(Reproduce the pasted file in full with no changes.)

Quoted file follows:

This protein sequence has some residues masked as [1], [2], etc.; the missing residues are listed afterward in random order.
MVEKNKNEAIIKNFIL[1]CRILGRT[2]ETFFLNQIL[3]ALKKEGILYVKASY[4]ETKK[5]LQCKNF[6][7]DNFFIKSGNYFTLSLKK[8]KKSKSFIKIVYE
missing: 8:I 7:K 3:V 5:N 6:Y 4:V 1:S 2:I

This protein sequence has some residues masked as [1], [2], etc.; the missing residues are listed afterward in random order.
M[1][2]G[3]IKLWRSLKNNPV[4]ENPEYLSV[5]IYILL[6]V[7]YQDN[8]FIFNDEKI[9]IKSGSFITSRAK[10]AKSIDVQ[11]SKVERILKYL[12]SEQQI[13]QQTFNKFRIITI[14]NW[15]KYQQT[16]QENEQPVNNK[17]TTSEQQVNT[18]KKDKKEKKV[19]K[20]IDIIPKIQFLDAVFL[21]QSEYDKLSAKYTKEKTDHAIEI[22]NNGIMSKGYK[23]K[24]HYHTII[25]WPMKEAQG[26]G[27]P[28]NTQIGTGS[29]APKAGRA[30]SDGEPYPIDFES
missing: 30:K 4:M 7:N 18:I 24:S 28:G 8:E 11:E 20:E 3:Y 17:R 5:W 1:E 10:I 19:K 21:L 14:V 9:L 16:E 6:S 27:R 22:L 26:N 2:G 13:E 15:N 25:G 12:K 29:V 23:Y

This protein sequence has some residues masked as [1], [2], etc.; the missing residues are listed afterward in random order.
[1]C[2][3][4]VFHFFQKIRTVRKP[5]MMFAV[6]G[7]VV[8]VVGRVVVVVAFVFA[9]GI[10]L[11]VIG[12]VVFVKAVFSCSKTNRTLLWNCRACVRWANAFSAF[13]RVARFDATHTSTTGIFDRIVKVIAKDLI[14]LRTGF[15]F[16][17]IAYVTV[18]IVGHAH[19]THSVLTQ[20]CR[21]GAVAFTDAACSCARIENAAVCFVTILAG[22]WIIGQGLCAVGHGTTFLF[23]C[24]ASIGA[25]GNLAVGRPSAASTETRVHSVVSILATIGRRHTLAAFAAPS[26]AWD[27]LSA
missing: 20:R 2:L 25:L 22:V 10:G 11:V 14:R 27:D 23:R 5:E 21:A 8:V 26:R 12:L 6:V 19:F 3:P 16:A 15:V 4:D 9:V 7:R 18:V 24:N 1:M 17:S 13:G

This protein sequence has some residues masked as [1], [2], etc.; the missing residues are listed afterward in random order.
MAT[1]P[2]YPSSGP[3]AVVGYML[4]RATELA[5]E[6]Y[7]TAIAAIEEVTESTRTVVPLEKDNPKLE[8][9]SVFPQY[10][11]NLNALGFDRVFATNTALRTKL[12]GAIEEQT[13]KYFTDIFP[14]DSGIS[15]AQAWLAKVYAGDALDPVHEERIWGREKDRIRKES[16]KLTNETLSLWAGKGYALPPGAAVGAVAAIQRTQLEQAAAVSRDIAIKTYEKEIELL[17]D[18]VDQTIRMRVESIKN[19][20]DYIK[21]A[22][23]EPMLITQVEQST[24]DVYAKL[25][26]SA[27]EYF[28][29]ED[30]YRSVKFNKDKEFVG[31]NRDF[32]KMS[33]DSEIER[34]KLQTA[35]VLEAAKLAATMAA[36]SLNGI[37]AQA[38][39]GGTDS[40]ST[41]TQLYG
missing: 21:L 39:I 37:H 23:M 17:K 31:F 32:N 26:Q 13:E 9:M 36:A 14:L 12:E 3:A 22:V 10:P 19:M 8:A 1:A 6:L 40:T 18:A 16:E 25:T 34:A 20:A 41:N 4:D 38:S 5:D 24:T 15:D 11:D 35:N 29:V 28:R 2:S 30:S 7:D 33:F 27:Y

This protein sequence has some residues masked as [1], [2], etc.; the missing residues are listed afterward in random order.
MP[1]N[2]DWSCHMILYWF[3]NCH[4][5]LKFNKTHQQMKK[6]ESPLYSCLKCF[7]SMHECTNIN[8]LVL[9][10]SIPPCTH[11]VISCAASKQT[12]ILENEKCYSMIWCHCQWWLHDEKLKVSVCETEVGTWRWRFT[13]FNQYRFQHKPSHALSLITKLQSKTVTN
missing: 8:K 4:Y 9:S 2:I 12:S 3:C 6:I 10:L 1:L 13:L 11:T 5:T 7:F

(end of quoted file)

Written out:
This protein sequence has some residues masked as [1], [2], etc.; the missing residues are listed afterward in random order.
MVEKNKNEAIIKNFIL[1]CRILGRT[2]ETFFLNQIL[3]ALKKEGILYVKASY[4]ETKK[5]LQCKNF[6][7]DNFFIKSGNYFTLSLKK[8]KKSKSFIKIVYE
missing: 8:I 7:K 3:V 5:N 6:Y 4:V 1:S 2:I

This protein sequence has some residues masked as [1], [2], etc.; the missing residues are listed afterward in random order.
M[1][2]G[3]IKLWRSLKNNPV[4]ENPEYLSV[5]IYILL[6]V[7]YQDN[8]FIFNDEKI[9]IKSGSFITSRAK[10]AKSIDVQ[11]SKVERILKYL[12]SEQQI[13]QQTFNKFRIITI[14]NW[15]KYQQT[16]QENEQPVNNK[17]TTSEQQVNT[18]KKDKKEKKV[19]K[20]IDIIPKIQFLDAVFL[21]QSEYDKLSAKYTKEKTDHAIEI[22]NNGIMSKGYK[23]K[24]HYHTII[25]WPMKEAQG[26]G[27]P[28]NTQIGTGS[29]APKAGRA[30]SDGEPYPIDFES
missing: 30:K 4:M 7:N 18:I 24:S 28:G 8:E 11:E 20:E 3:Y 17:R 5:W 1:E 10:I 19:K 21:L 14:V 9:L 16:E 6:S 27:R 22:L 26:N 2:G 13:E 15:N 25:G 12:K 29:V 23:Y

This protein sequence has some residues masked as [1], [2], etc.; the missing residues are listed afterward in random order.
[1]C[2][3][4]VFHFFQKIRTVRKP[5]MMFAV[6]G[7]VV[8]VVGRVVVVVAFVFA[9]GI[10]L[11]VIG[12]VVFVKAVFSCSKTNRTLLWNCRACVRWANAFSAF[13]RVARFDATHTSTTGIFDRIVKVIAKDLI[14]LRTGF[15]F[16][17]IAYVTV[18]IVGHAH[19]THSVLTQ[20]CR[21]GAVAFTDAACSCARIENAAVCFVTILAG[22]WIIGQGLCAVGHGTTFLF[23]C[24]ASIGA[25]GNLAVGRPSAASTETRVHSVVSILATIGRRHTLAAFAAPS[26]AWD[27]LSA
missing: 20:R 2:L 25:L 22:V 10:G 11:V 14:R 27:D 23:R 5:E 21:A 8:V 26:R 12:L 6:V 19:F 3:P 16:A 15:V 4:D 9:V 7:R 18:V 24:N 1:M 17:S 13:G

This protein sequence has some residues masked as [1], [2], etc.; the missing residues are listed afterward in random order.
MAT[1]P[2]YPSSGP[3]AVVGYML[4]RATELA[5]E[6]Y[7]TAIAAIEEVTESTRTVVPLEKDNPKLE[8][9]SVFPQY[10][11]NLNALGFDRVFATNTALRTKL[12]GAIEEQT[13]KYFTDIFP[14]DSGIS[15]AQAWLAKVYAGDALDPVHEERIWGREKDRIRKES[16]KLTNETLSLWAGKGYALPPGAAVGAVAAIQRTQLEQAAAVSRDIAIKTYEKEIELL[17]D[18]VDQTIRMRVESIKN[19][20]DYIK[21]A[22][23]EPMLITQVEQST[24]DVYAKL[25][26]SA[27]EYF[28][29]ED[30]YRSVKFNKDKEFVG[31]NRDF[32]KMS[33]DSEIER[34]KLQTA[35]VLEAAKLAATMAA[36]SLNGI[37]AQA[38][39]GGTDS[40]ST[41]TQLYG
missing: 21:L 39:I 37:H 23:M 17:K 31:F 32:N 26:Q 13:E 9:M 36:A 14:L 12:E 3:A 22:V 10:P 19:M 8:A 1:A 6:L 40:T 18:A 16:E 25:T 34:A 20:A 41:N 4:D 38:S 5:D 24:T 15:D 11:D 35:N 29:V 28:R 2:S 30:S 7:D 33:F 27:Y

This protein sequence has some residues masked as [1], [2], etc.; the missing residues are listed afterward in random order.
MP[1]N[2]DWSCHMILYWF[3]NCH[4][5]LKFNKTHQQMKK[6]ESPLYSCLKCF[7]SMHECTNIN[8]LVL[9][10]SIPPCTH[11]VISCAASKQT[12]ILENEKCYSMIWCHCQWWLHDEKLKVSVCETEVGTWRWRFT[13]FNQYRFQHKPSHALSLITKLQSKTVTN
missing: 8:K 4:Y 9:S 2:I 12:S 3:C 6:I 10:L 1:L 13:L 11:T 5:T 7:F